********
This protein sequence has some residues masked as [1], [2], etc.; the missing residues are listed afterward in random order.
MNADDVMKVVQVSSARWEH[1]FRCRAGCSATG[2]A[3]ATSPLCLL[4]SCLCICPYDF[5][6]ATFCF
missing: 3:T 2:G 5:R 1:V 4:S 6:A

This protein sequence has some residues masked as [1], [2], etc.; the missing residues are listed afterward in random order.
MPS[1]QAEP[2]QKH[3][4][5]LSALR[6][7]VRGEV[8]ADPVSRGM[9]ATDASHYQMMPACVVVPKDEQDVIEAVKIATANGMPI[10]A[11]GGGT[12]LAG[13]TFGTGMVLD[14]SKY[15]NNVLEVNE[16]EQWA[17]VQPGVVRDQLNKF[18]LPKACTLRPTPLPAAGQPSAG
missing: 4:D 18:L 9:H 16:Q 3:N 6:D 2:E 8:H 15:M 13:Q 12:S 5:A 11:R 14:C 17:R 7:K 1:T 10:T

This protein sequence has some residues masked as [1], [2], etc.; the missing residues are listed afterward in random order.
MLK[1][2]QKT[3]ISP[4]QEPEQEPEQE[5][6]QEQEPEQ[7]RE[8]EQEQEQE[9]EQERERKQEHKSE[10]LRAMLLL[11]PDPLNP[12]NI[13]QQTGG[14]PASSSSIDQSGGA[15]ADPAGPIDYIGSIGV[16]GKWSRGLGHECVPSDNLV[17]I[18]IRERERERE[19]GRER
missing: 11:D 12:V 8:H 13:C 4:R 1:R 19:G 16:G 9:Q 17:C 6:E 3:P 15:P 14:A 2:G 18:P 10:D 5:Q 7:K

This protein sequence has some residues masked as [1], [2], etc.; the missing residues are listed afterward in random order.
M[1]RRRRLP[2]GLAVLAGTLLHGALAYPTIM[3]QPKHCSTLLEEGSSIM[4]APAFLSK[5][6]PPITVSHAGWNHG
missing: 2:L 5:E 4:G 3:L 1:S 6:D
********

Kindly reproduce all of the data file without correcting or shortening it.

This protein sequence has some residues masked as [1], [2], etc.; the missing residues are listed afterward in random order.
MNADDVMKVVQVSSARWEH[1]FRCRAGCSATG[2]A[3]ATSPLCLL[4]SCLCICPYDF[5][6]ATFCF
missing: 3:T 2:G 5:R 1:V 4:S 6:A

This protein sequence has some residues masked as [1], [2], etc.; the missing residues are listed afterward in random order.
MPS[1]QAEP[2]QKH[3][4][5]LSALR[6][7]VRGEV[8]ADPVSRGM[9]ATDASHYQMMPACVVVPKDEQDVIEAVKIATANGMPI[10]A[11]GGGT[12]LAG[13]TFGTGMVLD[14]SKY[15]NNVLEVNE[16]EQWA[17]VQPGVVRDQLNKF[18]LPKACTLRPTPLPAAGQPSAG
missing: 4:D 18:L 9:H 16:Q 3:N 6:D 2:E 8:H 15:M 13:Q 12:S 5:A 11:R 14:C 17:R 7:K 1:T 10:T

This protein sequence has some residues masked as [1], [2], etc.; the missing residues are listed afterward in random order.
MLK[1][2]QKT[3]ISP[4]QEPEQEPEQE[5][6]QEQEPEQ[7]RE[8]EQEQEQE[9]EQERERKQEHKSE[10]LRAMLLL[11]PDPLNP[12]NI[13]QQTGG[14]PASSSSIDQSGGA[15]ADPAGPIDYIGSIGV[16]GKWSRGLGHECVPSDNLV[17]I[18]IRERERERE[19]GRER
missing: 11:D 12:V 8:H 13:C 4:R 1:R 19:G 16:G 9:Q 17:C 6:E 3:P 15:P 14:A 2:G 18:P 10:D 5:Q 7:K

This protein sequence has some residues masked as [1], [2], etc.; the missing residues are listed afterward in random order.
M[1]RRRRLP[2]GLAVLAGTLLHGALAYPTIM[3]QPKHCSTLLEEGSSIM[4]APAFLSK[5][6]PPITVSHAGWNHG
missing: 2:L 5:E 4:G 3:L 1:S 6:D